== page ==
7 November 2011
South Africa is encouraged by the Group of Twenty’s commitment to an action plan for growth and jobs, President Jacob Zuma said at the conclusion of the G20 summit in Cannes, France on Friday.
“We are pleased with the commitment to an Action Plan for Growth and Jobs, which is an undertaking to renew efforts to combat unemployment and promote decent jobs, especially for the youth and others who have been most affected by the economic crisis,” Zuma said.
According to the Presidency, the focus on job creation is in line with South Africa’s domestic focus on transforming the economy to promote inclusive growth and decent jobs.
Zuma said the sovereign debt crises as well as credit rating downgrades of Eurozone economies had raised fears about a deepening financial crisis in the region.
“We welcome the progress made by European leaders in their effort to resolve the current crisis. We urge them to continue to take decisive actions that will build confidence in the global economy.”
The two-day summit, which ended on Friday, took place against the background of risks to the global economy, notably the risk posed by financial sector weakness.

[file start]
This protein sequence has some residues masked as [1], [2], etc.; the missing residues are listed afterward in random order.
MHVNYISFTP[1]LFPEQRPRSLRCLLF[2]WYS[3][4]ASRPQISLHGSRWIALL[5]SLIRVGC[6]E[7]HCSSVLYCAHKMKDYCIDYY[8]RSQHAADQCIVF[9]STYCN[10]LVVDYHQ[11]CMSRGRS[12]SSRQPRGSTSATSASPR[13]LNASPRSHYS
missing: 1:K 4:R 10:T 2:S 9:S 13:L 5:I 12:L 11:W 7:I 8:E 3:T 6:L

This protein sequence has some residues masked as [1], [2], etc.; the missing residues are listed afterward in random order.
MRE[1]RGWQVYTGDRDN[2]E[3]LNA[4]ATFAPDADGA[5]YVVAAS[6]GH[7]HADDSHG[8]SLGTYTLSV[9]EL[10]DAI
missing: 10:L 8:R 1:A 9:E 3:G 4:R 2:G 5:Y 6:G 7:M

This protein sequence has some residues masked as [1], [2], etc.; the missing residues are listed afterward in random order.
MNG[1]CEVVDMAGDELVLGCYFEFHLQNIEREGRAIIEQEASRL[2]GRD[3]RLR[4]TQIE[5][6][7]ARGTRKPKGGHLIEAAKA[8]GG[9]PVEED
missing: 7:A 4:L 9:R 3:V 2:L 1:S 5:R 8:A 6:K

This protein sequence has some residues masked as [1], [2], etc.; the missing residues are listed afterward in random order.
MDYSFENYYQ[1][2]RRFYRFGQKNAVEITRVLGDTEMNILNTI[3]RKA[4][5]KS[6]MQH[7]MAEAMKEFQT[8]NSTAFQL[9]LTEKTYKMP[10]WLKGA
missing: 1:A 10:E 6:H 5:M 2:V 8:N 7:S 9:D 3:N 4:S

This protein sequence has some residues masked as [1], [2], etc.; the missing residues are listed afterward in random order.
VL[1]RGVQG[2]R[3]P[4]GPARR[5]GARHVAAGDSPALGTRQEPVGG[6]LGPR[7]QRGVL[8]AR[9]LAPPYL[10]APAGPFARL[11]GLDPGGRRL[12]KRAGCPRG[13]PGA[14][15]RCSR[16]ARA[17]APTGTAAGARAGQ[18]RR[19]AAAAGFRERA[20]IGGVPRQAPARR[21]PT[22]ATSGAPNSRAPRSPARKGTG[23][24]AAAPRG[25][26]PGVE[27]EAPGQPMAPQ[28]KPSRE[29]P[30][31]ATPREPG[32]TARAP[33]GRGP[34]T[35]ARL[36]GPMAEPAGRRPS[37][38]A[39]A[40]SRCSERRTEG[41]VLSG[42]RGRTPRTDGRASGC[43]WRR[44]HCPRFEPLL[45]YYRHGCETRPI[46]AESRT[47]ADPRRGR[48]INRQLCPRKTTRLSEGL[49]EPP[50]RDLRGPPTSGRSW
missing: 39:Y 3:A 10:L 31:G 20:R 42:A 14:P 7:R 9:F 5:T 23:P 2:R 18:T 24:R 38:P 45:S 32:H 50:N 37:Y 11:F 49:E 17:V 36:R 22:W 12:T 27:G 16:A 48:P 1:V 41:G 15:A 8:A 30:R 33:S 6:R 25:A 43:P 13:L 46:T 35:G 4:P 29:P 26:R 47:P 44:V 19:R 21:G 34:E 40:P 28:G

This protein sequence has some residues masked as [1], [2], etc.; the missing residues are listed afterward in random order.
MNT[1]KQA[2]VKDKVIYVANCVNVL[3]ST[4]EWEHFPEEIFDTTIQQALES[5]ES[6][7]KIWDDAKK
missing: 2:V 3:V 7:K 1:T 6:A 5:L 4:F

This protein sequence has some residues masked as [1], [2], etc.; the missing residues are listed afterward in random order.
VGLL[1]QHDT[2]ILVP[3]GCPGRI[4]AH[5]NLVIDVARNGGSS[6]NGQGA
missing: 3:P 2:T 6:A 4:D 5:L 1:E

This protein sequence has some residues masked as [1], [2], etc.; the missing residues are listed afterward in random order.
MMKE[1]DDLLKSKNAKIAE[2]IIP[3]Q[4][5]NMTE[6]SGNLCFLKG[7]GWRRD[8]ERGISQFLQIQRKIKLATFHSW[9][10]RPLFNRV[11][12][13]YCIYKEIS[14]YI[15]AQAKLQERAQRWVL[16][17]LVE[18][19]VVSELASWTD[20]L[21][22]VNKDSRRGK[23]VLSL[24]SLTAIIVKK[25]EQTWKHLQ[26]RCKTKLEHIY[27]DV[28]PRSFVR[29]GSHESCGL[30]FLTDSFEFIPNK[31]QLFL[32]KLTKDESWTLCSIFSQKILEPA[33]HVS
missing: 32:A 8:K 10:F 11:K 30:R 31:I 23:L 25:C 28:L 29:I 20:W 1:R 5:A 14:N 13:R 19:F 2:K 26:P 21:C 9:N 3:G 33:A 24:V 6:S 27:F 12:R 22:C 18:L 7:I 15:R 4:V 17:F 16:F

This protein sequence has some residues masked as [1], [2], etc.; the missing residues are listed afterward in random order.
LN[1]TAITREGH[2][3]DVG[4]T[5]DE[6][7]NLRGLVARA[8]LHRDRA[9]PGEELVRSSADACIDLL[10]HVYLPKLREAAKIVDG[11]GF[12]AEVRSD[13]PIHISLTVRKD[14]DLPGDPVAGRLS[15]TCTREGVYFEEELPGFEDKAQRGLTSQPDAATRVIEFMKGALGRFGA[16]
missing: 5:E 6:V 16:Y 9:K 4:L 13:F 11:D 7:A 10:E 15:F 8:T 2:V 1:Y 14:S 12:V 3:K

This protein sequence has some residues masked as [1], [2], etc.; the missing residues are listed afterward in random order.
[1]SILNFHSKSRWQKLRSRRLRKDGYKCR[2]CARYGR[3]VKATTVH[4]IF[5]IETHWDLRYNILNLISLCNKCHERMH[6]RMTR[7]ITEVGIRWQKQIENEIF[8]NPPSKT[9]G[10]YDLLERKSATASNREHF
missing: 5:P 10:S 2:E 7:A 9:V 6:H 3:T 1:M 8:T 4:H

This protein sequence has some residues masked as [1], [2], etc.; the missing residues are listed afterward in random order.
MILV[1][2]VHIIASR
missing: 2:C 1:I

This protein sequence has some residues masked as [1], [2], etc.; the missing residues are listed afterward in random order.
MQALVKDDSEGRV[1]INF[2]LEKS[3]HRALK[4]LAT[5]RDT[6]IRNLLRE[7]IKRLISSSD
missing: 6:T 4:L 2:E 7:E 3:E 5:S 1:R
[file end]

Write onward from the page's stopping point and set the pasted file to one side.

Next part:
“We have also urged all G20 member countries to play their part to prevent the negative spill-over effect of the crisis on developing and low-income countries in line with the action plan,” Zuma said.
South Africa was concerned that slow growth in the world economy was affecting Africa’s trade, growth and job creation prospects. South Africa’s real GDP growth was expected to remain below its pre-crisis 5% average at 3.5% over the next two years.
South Africa also supported calls for ways to address loose monetary policies in advanced economies, while also strongly supporting the continued mainstreaming of development discourse in the G20, Zuma said.
Over the course of the summit, South Africa participated and co-chaired the G20 Development Working Group alongside France and Korea.
“While we participate in the G20 in a national capacity, we have always been mindful of the concerns of developing countries and the special challenges faced by Africa,” Zuma said. “The success of the development agenda of the G20 is crucial for the long-term credibility and legitimacy of the G20 for developing countries.”
South Africa supported recommendations made by the High Level Panel on Infrastructure, premised on the understanding that facilitating increased private sector involvement was essential for enhancing infrastructure financing.
Zuma said South Africa also supported the work of the Development Working Group on food security and building resilience in low-income countries, as this was critical in preventing cases of famine such as the one in Somalia.
“We welcome chairing of the Development Working Group by Mexico in 2012 and the continued implementation of the Seoul Multi-Year Action Plan to support economic growth in developing countries.”